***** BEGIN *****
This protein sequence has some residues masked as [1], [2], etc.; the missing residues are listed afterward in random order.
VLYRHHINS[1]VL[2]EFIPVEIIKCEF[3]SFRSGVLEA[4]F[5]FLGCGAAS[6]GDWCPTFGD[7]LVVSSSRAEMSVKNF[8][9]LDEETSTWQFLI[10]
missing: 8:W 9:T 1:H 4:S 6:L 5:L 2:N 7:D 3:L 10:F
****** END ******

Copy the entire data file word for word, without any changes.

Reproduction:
This protein sequence has some residues masked as [1], [2], etc.; the missing residues are listed afterward in random order.
VLYRHHINS[1]VL[2]EFIPVEIIKCEF[3]SFRSGVLEA[4]F[5]FLGCGAAS[6]GDWCPTFGD[7]LVVSSSRAEMSVKNF[8][9]LDEETSTWQFLI[10]
missing: 8:W 9:T 1:H 4:S 6:L 5:L 2:N 7:D 3:L 10:F